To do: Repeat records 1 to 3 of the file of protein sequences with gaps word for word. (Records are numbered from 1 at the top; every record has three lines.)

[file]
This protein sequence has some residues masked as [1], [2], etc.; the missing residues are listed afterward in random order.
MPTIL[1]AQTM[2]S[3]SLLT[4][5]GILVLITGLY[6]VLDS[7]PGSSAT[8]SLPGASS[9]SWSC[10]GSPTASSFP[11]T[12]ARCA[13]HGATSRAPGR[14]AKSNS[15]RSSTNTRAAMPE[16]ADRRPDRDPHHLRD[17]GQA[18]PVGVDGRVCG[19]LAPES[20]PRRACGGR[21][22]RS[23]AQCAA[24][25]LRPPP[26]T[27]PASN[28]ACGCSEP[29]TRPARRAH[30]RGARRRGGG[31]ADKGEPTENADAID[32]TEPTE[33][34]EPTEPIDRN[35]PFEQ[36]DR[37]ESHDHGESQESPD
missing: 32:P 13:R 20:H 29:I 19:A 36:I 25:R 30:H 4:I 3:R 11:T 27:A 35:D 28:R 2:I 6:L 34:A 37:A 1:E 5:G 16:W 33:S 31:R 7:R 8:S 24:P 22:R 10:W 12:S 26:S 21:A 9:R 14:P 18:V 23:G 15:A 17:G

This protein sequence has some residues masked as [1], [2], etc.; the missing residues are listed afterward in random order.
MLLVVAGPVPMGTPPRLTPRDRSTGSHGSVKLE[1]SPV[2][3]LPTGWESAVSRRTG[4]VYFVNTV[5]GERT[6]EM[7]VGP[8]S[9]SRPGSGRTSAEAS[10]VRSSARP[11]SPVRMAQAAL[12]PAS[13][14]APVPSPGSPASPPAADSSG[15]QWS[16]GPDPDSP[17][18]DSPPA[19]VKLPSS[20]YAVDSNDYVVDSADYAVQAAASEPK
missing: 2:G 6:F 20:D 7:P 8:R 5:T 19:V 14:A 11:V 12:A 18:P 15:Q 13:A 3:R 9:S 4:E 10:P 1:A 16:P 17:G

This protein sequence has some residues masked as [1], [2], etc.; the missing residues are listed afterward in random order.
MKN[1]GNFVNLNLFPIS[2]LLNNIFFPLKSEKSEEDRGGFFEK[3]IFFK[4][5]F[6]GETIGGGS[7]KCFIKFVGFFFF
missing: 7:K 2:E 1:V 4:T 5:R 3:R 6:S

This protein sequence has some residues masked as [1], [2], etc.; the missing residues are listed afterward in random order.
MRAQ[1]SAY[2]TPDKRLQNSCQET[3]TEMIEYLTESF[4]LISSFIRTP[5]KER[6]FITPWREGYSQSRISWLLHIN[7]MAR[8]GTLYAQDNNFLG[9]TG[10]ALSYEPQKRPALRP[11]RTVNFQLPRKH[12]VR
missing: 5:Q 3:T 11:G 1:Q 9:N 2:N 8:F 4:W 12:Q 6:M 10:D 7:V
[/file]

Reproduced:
This protein sequence has some residues masked as [1], [2], etc.; the missing residues are listed afterward in random order.
MPTIL[1]AQTM[2]S[3]SLLT[4][5]GILVLITGLY[6]VLDS[7]PGSSAT[8]SLPGASS[9]SWSC[10]GSPTASSFP[11]T[12]ARCA[13]HGATSRAPGR[14]AKSNS[15]RSSTNTRAAMPE[16]ADRRPDRDPHHLRD[17]GQA[18]PVGVDGRVCG[19]LAPES[20]PRRACGGR[21][22]RS[23]AQCAA[24][25]LRPPP[26]T[27]PASN[28]ACGCSEP[29]TRPARRAH[30]RGARRRGGG[31]ADKGEPTENADAID[32]TEPTE[33][34]EPTEPIDRN[35]PFEQ[36]DR[37]ESHDHGESQESPD
missing: 32:P 13:R 20:H 29:I 19:A 36:I 25:R 30:H 4:I 3:R 11:T 27:A 35:D 28:R 2:I 6:L 34:A 37:A 1:E 5:G 16:W 33:S 31:R 7:R 8:S 24:P 22:R 10:W 12:S 26:S 21:A 9:R 14:P 18:V 23:G 15:A 17:G

This protein sequence has some residues masked as [1], [2], etc.; the missing residues are listed afterward in random order.
MLLVVAGPVPMGTPPRLTPRDRSTGSHGSVKLE[1]SPV[2][3]LPTGWESAVSRRTG[4]VYFVNTV[5]GERT[6]EM[7]VGP[8]S[9]SRPGSGRTSAEAS[10]VRSSARP[11]SPVRMAQAAL[12]PAS[13][14]APVPSPGSPASPPAADSSG[15]QWS[16]GPDPDSP[17][18]DSPPA[19]VKLPSS[20]YAVDSNDYVVDSADYAVQAAASEPK
missing: 2:G 6:F 20:D 7:P 8:R 5:T 19:V 14:A 11:V 12:A 18:P 15:Q 13:A 3:R 9:S 4:E 10:P 1:A 16:P 17:G

This protein sequence has some residues masked as [1], [2], etc.; the missing residues are listed afterward in random order.
MKN[1]GNFVNLNLFPIS[2]LLNNIFFPLKSEKSEEDRGGFFEK[3]IFFK[4][5]F[6]GETIGGGS[7]KCFIKFVGFFFF
missing: 7:K 2:E 1:V 4:T 5:R 3:R 6:S